A rumble along the tracks, then my train arrives. Except it doesn’t look like a train to me. More like a vintage trolley. Orange, single car, cute. I’m supposed to take the trolley a couple of stops, then transfer to a bus. I once worked a case in a state park where the entire search area was accessible only via horseback; how hard could this be?

At last I find myself standing in front of Boston Academy in South Dorchester. The school sits atop a grassy knoll, one of the few touches of green I can see. If Mattapan is densely populated, high on crime, and low on the socioeconomic totem pole, South Dorchester appears to be its kissing cousin.

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The academy boasts an imposing three-story façade with broad windows and huge glass doors that lead straight to twin metal detectors. Behind the carved granite entrance, the body of the building unfolds in a series of tall brick wings. Each exterior window is the same size, and they are equally spaced, row after row after row.

The grounds provide a perimeter of patchy green grass interspersed with clumps of woody shrubs. Some rhododendrons, hydrangea, and what looks to be forsythia. None of it is terribly well tended, but still a nice respite from brick and concrete. I hear a bell tone from deep inside the belly of the school, signaling something. Students don’t come pouring out, so I continue my inspection.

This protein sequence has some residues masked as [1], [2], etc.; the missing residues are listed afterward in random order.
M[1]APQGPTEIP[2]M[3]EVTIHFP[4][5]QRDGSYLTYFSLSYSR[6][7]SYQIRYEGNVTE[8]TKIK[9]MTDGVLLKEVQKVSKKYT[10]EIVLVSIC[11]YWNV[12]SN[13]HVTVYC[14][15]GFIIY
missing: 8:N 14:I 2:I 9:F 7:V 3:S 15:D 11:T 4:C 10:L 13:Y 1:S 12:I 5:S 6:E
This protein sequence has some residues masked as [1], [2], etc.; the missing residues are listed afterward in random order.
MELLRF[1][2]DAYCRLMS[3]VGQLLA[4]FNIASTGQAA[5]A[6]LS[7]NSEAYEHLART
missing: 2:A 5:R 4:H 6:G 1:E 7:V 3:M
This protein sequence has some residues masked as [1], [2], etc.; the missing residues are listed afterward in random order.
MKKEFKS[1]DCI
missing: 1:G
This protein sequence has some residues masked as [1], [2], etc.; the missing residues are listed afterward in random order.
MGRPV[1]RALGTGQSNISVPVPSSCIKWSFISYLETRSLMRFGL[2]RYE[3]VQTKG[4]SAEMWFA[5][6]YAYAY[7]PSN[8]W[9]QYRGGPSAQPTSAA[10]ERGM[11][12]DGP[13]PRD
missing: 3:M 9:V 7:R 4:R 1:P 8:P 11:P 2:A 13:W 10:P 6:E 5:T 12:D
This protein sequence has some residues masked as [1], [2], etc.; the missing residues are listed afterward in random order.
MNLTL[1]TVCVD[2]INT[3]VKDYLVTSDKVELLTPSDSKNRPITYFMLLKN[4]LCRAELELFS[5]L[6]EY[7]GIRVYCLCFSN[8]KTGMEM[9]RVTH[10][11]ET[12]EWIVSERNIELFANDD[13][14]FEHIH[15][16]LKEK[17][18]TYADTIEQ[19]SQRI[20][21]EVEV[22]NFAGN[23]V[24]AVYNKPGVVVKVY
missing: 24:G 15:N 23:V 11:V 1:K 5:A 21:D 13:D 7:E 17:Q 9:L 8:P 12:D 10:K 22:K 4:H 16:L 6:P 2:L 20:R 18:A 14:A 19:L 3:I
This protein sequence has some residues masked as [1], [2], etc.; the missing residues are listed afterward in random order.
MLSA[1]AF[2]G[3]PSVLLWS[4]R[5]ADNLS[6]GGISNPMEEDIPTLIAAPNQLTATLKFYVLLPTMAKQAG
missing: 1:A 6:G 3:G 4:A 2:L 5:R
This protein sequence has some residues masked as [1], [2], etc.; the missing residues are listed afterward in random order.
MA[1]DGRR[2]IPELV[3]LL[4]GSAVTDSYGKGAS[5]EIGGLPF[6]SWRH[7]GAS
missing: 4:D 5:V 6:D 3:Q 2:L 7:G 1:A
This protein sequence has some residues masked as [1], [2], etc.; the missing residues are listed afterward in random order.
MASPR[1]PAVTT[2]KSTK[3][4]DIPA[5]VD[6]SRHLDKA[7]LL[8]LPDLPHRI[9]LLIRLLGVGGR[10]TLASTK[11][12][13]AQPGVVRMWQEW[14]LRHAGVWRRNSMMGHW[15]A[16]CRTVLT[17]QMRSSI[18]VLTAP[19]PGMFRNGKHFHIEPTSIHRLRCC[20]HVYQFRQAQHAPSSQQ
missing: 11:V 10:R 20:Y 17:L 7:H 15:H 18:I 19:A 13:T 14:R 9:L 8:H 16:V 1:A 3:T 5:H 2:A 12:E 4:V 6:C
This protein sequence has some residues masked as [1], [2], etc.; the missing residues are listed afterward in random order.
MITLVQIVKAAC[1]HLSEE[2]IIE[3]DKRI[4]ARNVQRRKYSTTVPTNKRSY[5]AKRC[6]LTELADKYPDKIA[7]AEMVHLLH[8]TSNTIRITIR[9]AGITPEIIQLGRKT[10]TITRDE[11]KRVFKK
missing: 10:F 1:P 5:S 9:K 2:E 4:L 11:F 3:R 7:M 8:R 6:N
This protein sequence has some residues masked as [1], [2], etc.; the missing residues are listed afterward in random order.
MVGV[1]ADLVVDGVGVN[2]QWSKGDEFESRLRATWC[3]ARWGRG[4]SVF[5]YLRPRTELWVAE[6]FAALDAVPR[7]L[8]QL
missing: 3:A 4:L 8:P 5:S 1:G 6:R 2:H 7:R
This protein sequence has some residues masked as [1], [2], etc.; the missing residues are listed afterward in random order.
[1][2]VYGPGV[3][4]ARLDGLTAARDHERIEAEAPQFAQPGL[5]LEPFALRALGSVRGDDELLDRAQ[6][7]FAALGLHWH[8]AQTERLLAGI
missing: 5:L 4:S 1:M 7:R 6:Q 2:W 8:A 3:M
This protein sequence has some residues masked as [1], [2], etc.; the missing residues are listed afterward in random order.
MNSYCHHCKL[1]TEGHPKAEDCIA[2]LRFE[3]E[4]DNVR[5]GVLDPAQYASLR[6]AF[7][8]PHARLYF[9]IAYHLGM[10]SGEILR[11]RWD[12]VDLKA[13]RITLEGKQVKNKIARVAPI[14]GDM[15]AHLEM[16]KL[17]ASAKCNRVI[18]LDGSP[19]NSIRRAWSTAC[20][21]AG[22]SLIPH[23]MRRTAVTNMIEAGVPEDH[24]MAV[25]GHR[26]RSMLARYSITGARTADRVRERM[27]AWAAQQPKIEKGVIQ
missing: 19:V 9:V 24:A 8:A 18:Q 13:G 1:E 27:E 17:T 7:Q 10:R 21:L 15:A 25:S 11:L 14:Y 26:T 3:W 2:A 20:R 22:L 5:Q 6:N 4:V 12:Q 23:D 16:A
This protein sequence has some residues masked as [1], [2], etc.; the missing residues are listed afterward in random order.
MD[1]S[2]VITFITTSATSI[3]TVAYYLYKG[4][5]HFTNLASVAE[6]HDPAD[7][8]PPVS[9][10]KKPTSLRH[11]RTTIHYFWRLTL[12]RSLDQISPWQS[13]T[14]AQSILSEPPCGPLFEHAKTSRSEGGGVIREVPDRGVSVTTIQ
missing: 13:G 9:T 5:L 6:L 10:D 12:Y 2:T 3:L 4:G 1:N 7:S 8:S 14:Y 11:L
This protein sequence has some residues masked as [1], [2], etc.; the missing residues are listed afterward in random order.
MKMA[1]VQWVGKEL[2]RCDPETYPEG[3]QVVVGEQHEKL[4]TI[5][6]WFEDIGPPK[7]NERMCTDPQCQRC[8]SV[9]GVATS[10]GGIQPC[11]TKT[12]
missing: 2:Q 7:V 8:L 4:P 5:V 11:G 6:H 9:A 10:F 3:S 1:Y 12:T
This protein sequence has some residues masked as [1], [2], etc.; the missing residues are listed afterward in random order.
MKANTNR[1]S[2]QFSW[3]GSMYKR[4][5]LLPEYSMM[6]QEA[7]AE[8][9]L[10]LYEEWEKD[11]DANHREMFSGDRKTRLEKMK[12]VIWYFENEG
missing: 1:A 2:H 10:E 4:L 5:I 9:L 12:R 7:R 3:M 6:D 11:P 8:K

I ’m curious about a number of things. First, it looked to me like Angelique’s daily school commute brought her within two blocks of the academy. From there, it’s a fairly straight walk from her bus stop to the institute’s front doors—which I’m certain, given the presence of the metal detectors, all students are required to use. One egress in and out. All schools, but particularly inner-city schools, are big on control.

I follow what I hope were her footsteps, passing a corner grocer, a liquor store, a nail salon, and a barbershop. I also note a sign for a chiropractor and a chain pharmacy at the opposite corner, doing bustling business.

Angelique had to cross the street to reach the front steps of her school. If she did that at the corner intersection, then her final stretch would be a hundred feet of grassy school grounds, tucked behind a low wrought-iron fence. Plenty of small bushes line the perimeter, but being right next to the street they are littered with disposable coffee cups, plastic water bottles, even nips of booze. I spot Fireball whiskey, three kinds of vodka, then Jim Beam, an oldie but a goodie. From the students or the neighbors? I’m not sure I want to know the answer to that.

Guerline had said Angelique’s backpack was recovered from underneath a bush near school grounds. Meaning, if I were a student and wanted to hide something . . .

I look across the street at the row of businesses facing the school. An entire block of them. Meaning dozens of watching eyes, potential witnesses, and security cameras. Whatever happened that Friday eleven months ago, it definitely didn’t happen here. This whole stretch is far too visible.